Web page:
Latrobe Valley’s justice system is crippled and in desperate need of “urgent investment and resourcing”, according to a report released today by the Gippsland Legal Assistance Forum.
The report claims the region’s justice system is buckling under pressure due to an increase in crime, poor resourcing and limited space in Gippsland’s court precincts.
The report, Equal justice for a strong, healthy and resilient Latrobe Valley, has been published by Victoria Legal Aid, Djirra, Gippsland Community Legal Service and the Victorian Aboriginal Legal Service who form the Gippsland Legal Assistance Forum.
The report lists 12 recommendations calling for urgent intervention from the state government.
Victoria Legal Aid regional managing lawyer for Gippsland Rebecca Burgmann said the report lobbied for an increase in resources and investment in addition to existing funding, and an increase in collaboration with the health, education and justice sectors.
“In terms of how the justice system is running at the moment, and specifically the Latrobe Valley Magistrates’ Court, the current infrastructure, the building as it is, is restricting listings,” Ms Burgmann said.
“We’re seeing an increased demand in applications being made from the court, so from Victoria Police, Department of Health and Human Services … but there is limited space and resources.
“The justice system is under significant pressure … and its under the pressure because of the demand.”
The report claims the justice system is “failing to meet the needs of the Latrobe Valley” and found “there is increasing legal need, lack of access to justice and poorer outcomes” for Latrobe Valley people compared to their Melbourne or regional counterparts.
It also claims there are limited resources for those experiencing incidents of family violence and children in child protection due to a lack of government resourcing.
The Latrobe Valley’s “high rates of family violence, crime, and child protection notifications show that significant disadvantage and child vulnerability intersects with greater, and increasing, legal need”, the report reads.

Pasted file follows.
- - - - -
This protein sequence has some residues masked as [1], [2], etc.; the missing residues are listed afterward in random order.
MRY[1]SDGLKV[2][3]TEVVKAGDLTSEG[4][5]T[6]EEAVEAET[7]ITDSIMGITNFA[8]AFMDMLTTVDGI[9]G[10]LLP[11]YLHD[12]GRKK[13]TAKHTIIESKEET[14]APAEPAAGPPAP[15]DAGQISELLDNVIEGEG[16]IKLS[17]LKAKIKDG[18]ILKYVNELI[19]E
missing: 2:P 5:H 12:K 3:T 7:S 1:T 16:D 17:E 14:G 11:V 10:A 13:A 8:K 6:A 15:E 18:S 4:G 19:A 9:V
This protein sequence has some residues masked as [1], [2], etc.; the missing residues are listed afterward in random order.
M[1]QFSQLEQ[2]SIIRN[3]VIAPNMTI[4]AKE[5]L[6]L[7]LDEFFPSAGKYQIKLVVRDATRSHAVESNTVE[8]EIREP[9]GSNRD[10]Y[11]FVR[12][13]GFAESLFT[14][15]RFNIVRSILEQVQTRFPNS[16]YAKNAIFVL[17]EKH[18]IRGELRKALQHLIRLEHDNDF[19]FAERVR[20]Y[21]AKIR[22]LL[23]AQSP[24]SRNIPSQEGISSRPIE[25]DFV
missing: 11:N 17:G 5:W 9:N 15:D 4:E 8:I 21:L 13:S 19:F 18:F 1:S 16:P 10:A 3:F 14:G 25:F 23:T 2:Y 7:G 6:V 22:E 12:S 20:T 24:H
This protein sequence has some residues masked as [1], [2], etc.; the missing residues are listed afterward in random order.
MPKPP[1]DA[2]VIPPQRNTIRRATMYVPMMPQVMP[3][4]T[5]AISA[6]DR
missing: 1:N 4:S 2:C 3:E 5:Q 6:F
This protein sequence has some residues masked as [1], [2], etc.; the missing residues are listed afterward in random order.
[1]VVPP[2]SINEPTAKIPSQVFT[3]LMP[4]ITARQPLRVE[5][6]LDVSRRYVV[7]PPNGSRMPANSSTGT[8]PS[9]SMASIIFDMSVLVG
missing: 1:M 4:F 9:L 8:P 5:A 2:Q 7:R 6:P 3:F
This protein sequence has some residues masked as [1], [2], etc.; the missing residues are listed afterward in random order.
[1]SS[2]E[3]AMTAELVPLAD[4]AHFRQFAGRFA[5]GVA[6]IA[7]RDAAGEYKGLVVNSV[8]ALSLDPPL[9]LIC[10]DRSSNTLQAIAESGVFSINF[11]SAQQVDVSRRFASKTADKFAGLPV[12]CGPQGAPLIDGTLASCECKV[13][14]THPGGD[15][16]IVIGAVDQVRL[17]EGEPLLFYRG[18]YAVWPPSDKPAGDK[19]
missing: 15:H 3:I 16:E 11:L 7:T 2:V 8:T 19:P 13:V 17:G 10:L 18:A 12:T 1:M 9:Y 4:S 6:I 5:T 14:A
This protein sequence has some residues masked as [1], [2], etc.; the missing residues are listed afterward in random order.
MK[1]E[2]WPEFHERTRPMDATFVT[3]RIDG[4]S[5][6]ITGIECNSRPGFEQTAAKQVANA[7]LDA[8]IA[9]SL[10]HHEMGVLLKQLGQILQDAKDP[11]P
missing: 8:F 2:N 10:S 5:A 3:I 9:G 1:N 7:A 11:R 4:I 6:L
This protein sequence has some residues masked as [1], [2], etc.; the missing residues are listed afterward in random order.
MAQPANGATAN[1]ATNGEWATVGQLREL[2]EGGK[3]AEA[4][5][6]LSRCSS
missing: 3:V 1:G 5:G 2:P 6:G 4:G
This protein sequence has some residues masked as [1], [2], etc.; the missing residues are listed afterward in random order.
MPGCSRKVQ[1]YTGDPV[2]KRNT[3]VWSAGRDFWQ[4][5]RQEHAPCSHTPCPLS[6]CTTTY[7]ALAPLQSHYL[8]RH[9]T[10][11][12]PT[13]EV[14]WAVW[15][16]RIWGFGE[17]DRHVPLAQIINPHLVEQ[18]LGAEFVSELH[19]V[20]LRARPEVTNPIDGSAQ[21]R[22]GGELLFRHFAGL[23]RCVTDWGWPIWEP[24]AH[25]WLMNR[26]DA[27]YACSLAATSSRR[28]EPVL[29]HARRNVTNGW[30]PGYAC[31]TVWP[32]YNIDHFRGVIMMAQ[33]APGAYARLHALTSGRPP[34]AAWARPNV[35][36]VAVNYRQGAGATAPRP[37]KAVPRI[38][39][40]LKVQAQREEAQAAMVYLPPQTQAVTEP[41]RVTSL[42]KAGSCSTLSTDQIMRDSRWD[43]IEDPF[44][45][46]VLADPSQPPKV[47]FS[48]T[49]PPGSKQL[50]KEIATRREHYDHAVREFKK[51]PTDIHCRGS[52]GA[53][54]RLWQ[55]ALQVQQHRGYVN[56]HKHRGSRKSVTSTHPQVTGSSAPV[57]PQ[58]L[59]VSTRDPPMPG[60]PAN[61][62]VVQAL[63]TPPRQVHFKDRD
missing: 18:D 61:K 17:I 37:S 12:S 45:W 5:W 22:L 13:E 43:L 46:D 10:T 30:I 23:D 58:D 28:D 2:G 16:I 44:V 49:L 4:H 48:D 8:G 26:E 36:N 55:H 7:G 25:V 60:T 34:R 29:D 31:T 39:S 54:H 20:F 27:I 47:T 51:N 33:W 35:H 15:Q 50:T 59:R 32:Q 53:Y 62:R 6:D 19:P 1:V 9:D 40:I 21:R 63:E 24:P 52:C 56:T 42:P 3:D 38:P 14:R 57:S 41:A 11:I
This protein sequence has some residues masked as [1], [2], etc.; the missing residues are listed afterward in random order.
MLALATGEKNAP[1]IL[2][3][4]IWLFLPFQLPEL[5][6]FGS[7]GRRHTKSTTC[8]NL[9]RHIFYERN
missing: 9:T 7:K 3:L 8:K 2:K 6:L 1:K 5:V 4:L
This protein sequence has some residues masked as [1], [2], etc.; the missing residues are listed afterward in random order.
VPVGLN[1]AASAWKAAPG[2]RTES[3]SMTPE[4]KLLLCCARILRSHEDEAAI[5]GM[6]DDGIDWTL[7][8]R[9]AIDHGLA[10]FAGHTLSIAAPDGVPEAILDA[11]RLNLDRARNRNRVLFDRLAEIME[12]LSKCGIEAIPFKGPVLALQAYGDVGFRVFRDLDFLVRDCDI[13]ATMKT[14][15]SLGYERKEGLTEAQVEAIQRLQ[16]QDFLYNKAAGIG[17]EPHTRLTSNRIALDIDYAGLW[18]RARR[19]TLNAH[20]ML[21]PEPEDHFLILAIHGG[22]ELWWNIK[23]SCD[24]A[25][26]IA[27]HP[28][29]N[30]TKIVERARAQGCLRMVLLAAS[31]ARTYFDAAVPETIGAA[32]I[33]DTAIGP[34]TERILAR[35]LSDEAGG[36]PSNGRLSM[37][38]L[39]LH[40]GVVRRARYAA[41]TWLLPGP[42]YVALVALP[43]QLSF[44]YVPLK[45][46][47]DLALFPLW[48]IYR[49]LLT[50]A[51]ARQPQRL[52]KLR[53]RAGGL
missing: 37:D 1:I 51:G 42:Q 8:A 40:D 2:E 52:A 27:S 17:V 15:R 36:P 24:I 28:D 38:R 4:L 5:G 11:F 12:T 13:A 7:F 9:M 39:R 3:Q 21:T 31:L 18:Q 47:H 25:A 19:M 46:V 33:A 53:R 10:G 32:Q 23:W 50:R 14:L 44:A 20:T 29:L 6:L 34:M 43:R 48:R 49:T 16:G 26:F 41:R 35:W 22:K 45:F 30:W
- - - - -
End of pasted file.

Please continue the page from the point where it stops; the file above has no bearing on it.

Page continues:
Ms Burgmann said court wait lists for contested criminal hearings had dropped significant in the past 12 months, however, she feared those times could be blown out due to an increase in demand.
“The sector has never been really well-resourced but when the demand is increasing it’s adding pressure to a system that’s at its limits,” Ms Burgmann said.
“There’s increased delay, whether that’s having your family violence intervention order heard, if you’re a victim in a criminal prosecution, if you’re an alleged perpetrator with very onerous bail conditions or you’re a parent who the Department of Health and Human Services have made an application against, then your access to justice and having the matter finalised is prolonged.”
The report also calls for investment to establish safe, culturally-sensitive services, including “Aboriginal community-controlled organisations”, an increase in social housing stock, a plan for future accommodation needs for people who require support in the justice system and additional resources to increase capacity and reduce delays in the Latrobe Valley courts.
“Continued advocacy on behalf of disadvantaged and vulnerable members of the Latrobe Valley community, as well as the development of legal sector planning programs, must be a priority to ensure people receive the advice and support they need,” Anglicare Gippsland Community Legal Service program manager Michelle Taranto said.
A copy of the report will be available online at legalaid.vic.gov.au.